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New Blackness And The Post-Soul Aesthetic: An Interview With Mark Anthony Neal

By Guest Contributor Lamont Lilly

Dr. Mark Anthony Neal is a professor of Black Popular Culture in the Department of African and African American Studies at Duke University. He is the author of five books including Soul Babies (2002), New Black Man (2005) and the forthcoming Looking for Leroy: Illegible Black Masculinities (2013). He is also co-editor of That’s the Joint! (2011) and is host of the weekly webcast Left of Black. After sitting-in on one of his classes, we paused for a few questions. Read along as Neal speaks quite insightfully on Spike Lee, Nas, Black feminism, and the n-word.

Lamont Lilly: Dr. Neal, in your book New Black Man, you describe how you were first tagged a “Black male feminist” on the BET Tonight Show. Being that you embrace this tag, can you share with us the meaning of a Black male feminist?

Mark Anthony Neal: (Laughing) Well, when I first began graduate school I was introduced to something called Feminist Theory, a body of work that attempted to intervene in both political discourse and everyday realities regarding the notions of equity between men and women. The idea that men inherited a certain amount of privilege from their maleness was a privilege even more complicated when factoring race into the equation. I was taking classes in the English Department and became curious to the question, “Where are all the Black women writing about this?” There I was, reading Barbara Christian and Barbara Smith, and on my own I began to seek out sisters like bell hooks.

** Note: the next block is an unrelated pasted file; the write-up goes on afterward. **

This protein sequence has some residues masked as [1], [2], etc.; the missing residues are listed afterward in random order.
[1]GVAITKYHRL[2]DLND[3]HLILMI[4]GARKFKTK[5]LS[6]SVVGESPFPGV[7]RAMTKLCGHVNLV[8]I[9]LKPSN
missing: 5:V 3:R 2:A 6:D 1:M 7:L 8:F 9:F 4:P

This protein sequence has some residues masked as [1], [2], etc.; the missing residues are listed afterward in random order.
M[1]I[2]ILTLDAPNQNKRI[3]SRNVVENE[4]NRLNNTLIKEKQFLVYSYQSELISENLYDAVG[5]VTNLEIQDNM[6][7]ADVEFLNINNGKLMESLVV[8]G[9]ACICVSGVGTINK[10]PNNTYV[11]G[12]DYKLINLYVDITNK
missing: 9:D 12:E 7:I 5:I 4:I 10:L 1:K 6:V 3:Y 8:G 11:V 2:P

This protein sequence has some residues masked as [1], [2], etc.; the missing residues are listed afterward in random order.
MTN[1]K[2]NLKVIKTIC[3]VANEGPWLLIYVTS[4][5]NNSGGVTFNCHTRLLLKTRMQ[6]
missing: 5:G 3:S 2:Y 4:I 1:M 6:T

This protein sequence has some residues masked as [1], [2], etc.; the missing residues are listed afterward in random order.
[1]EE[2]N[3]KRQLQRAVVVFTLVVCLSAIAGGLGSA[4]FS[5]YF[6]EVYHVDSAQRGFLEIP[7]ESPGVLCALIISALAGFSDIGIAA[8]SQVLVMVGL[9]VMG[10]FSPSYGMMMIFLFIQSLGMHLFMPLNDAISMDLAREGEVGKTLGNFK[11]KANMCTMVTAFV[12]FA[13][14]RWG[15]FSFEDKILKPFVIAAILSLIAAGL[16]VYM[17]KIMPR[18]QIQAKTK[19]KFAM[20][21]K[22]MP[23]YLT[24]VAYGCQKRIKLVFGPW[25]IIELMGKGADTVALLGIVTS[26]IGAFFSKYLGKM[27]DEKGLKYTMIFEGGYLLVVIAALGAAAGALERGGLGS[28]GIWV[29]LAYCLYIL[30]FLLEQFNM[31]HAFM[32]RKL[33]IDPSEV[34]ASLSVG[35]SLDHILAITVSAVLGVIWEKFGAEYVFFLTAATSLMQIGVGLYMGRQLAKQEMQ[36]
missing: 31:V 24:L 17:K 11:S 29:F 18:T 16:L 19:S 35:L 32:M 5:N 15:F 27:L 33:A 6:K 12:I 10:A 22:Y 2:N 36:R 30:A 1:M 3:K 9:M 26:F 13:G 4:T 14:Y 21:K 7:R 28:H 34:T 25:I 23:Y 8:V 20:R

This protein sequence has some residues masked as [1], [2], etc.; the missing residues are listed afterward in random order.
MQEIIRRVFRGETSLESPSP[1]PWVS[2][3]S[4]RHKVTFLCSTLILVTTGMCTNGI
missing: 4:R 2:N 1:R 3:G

I remember purchasing my first bell hooks reading on me and my wife’s first wedding anniversary. It was my first attempt at critically engaging that type of material. Hooks is one of the most important figures out there on studies of gender, sexuality, and race in the last 20 years. She’s written 15 or so books and none of them with footnotes. She was taking this high theoretical language and writing it in a way that was both applicable and accessible to everyday folks. It was under this context that I was introduced to not just feminism, but Black feminism.

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